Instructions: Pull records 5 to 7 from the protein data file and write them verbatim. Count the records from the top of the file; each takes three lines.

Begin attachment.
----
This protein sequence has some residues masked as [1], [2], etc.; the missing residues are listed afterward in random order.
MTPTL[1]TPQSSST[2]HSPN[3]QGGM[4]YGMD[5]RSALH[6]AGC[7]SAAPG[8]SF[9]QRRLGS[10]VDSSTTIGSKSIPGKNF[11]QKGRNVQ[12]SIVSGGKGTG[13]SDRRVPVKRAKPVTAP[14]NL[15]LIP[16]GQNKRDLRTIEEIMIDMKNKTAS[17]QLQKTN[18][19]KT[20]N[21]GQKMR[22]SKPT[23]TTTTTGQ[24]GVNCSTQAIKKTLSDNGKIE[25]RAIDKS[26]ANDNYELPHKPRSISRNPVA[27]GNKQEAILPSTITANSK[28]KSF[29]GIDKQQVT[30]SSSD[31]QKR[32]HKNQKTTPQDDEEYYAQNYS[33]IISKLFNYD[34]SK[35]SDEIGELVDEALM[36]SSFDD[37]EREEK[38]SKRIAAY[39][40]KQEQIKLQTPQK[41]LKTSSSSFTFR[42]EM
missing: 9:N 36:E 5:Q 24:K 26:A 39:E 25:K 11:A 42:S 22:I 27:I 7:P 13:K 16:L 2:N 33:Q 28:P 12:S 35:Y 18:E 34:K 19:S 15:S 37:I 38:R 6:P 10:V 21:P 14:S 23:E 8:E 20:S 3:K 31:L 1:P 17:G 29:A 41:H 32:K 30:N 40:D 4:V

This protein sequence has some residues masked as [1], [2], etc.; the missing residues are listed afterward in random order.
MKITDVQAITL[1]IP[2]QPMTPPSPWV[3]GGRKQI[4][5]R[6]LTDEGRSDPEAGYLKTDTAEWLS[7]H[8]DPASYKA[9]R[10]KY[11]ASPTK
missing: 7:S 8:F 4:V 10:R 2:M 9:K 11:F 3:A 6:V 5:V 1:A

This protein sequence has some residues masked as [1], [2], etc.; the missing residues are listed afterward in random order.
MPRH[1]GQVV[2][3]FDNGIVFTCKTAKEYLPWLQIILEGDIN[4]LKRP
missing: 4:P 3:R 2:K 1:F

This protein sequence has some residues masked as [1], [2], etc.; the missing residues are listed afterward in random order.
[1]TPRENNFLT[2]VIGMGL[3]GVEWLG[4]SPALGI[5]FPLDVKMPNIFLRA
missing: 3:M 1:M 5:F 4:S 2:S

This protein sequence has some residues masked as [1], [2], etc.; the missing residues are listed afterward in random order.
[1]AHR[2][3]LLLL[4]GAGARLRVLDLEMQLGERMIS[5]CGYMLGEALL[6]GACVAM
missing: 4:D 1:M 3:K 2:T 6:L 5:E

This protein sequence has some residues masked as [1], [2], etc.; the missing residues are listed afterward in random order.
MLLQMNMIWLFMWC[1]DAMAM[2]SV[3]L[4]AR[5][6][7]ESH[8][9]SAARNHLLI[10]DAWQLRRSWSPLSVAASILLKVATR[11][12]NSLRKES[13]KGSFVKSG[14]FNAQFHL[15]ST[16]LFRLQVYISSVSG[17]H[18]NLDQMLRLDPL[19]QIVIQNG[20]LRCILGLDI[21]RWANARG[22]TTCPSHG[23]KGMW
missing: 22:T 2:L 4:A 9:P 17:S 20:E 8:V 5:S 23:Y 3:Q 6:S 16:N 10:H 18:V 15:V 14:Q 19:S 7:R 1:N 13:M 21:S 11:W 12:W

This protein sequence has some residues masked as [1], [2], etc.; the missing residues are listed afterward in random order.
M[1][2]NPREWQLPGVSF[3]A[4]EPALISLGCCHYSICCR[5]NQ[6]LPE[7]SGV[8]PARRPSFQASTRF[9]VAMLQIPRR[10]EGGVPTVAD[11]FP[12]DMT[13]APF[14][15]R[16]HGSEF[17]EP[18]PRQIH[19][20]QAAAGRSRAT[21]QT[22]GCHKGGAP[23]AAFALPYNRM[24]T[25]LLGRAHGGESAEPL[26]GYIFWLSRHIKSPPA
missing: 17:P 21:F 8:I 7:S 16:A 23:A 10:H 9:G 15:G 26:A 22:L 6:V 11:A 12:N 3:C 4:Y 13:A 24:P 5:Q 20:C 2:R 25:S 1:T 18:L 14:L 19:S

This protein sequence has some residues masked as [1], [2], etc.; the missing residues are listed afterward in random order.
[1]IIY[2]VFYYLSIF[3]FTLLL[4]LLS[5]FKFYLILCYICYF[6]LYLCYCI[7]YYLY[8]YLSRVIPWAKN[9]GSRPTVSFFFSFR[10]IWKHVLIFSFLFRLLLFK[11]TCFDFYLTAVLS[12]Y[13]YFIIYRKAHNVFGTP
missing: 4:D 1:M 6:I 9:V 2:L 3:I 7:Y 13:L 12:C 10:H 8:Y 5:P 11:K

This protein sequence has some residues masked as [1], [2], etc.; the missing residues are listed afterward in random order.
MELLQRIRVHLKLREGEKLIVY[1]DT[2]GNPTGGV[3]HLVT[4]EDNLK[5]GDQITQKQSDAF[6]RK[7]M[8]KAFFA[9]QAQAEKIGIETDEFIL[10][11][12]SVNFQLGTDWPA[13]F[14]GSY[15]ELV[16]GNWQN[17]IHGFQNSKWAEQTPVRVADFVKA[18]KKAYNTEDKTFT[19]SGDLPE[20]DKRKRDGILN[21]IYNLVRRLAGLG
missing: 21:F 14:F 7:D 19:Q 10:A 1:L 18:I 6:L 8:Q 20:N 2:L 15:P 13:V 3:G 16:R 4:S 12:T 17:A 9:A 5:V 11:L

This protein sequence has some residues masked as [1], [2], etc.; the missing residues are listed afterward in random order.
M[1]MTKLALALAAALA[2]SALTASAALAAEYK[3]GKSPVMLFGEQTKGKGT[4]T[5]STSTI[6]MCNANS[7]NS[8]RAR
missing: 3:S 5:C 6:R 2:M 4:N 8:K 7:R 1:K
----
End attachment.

This protein sequence has some residues masked as [1], [2], etc.; the missing residues are listed afterward in random order.
[1]AHR[2][3]LLLL[4]GAGARLRVLDLEMQLGERMIS[5]CGYMLGEALL[6]GACVAM
missing: 4:D 1:M 3:K 2:T 6:L 5:E

This protein sequence has some residues masked as [1], [2], etc.; the missing residues are listed afterward in random order.
MLLQMNMIWLFMWC[1]DAMAM[2]SV[3]L[4]AR[5][6][7]ESH[8][9]SAARNHLLI[10]DAWQLRRSWSPLSVAASILLKVATR[11][12]NSLRKES[13]KGSFVKSG[14]FNAQFHL[15]ST[16]LFRLQVYISSVSG[17]H[18]NLDQMLRLDPL[19]QIVIQNG[20]LRCILGLDI[21]RWANARG[22]TTCPSHG[23]KGMW
missing: 22:T 2:L 4:A 9:P 17:S 20:E 8:V 5:S 23:Y 3:Q 6:S 16:N 10:H 18:V 15:V 14:Q 19:S 7:R 1:N 13:M 21:S 11:W 12:W

This protein sequence has some residues masked as [1], [2], etc.; the missing residues are listed afterward in random order.
M[1][2]NPREWQLPGVSF[3]A[4]EPALISLGCCHYSICCR[5]NQ[6]LPE[7]SGV[8]PARRPSFQASTRF[9]VAMLQIPRR[10]EGGVPTVAD[11]FP[12]DMT[13]APF[14][15]R[16]HGSEF[17]EP[18]PRQIH[19][20]QAAAGRSRAT[21]QT[22]GCHKGGAP[23]AAFALPYNRM[24]T[25]LLGRAHGGESAEPL[26]GYIFWLSRHIKSPPA
missing: 17:P 21:F 8:I 7:S 16:A 23:A 10:H 9:G 15:G 26:A 22:L 6:V 11:A 12:N 3:C 4:Y 13:A 24:P 5:Q 20:C 2:R 25:S 1:T 18:L 14:L 19:S